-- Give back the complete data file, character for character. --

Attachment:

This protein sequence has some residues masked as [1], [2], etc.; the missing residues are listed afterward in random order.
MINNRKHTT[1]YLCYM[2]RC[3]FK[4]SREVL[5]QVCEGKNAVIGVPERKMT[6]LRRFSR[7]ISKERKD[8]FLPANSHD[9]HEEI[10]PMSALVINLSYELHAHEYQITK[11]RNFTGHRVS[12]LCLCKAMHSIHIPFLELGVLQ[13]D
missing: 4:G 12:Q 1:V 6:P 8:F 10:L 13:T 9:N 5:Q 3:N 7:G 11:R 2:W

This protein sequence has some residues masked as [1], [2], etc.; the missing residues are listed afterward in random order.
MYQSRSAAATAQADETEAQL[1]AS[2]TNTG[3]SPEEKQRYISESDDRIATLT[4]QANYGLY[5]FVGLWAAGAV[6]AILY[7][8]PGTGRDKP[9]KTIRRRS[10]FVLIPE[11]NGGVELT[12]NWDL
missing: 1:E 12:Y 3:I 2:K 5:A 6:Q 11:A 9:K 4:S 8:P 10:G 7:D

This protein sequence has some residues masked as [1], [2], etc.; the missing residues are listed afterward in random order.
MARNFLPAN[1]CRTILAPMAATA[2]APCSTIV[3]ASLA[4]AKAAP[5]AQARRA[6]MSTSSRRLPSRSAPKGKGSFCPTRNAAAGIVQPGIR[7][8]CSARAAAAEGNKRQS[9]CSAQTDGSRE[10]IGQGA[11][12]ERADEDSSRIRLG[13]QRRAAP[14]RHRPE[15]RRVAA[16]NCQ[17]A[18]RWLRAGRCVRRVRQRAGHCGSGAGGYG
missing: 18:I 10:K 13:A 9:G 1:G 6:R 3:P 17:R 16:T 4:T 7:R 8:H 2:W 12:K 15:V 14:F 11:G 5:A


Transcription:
This protein sequence has some residues masked as [1], [2], etc.; the missing residues are listed afterward in random order.
MINNRKHTT[1]YLCYM[2]RC[3]FK[4]SREVL[5]QVCEGKNAVIGVPERKMT[6]LRRFSR[7]ISKERKD[8]FLPANSHD[9]HEEI[10]PMSALVINLSYELHAHEYQITK[11]RNFTGHRVS[12]LCLCKAMHSIHIPFLELGVLQ[13]D
missing: 4:G 12:Q 1:V 6:P 8:F 10:L 13:T 9:N 5:Q 3:N 7:G 11:R 2:W

This protein sequence has some residues masked as [1], [2], etc.; the missing residues are listed afterward in random order.
MYQSRSAAATAQADETEAQL[1]AS[2]TNTG[3]SPEEKQRYISESDDRIATLT[4]QANYGLY[5]FVGLWAAGAV[6]AILY[7][8]PGTGRDKP[9]KTIRRRS[10]FVLIPE[11]NGGVELT[12]NWDL
missing: 1:E 12:Y 3:I 2:K 5:A 6:Q 11:A 9:K 4:S 8:P 10:G 7:D

This protein sequence has some residues masked as [1], [2], etc.; the missing residues are listed afterward in random order.
MARNFLPAN[1]CRTILAPMAATA[2]APCSTIV[3]ASLA[4]AKAAP[5]AQARRA[6]MSTSSRRLPSRSAPKGKGSFCPTRNAAAGIVQPGIR[7][8]CSARAAAAEGNKRQS[9]CSAQTDGSRE[10]IGQGA[11][12]ERADEDSSRIRLG[13]QRRAAP[14]RHRPE[15]RRVAA[16]NCQ[17]A[18]RWLRAGRCVRRVRQRAGHCGSGAGGYG
missing: 18:I 10:K 13:A 9:G 1:G 6:R 3:P 17:R 16:T 4:T 7:R 8:H 2:W 12:K 15:V 14:F 11:G 5:A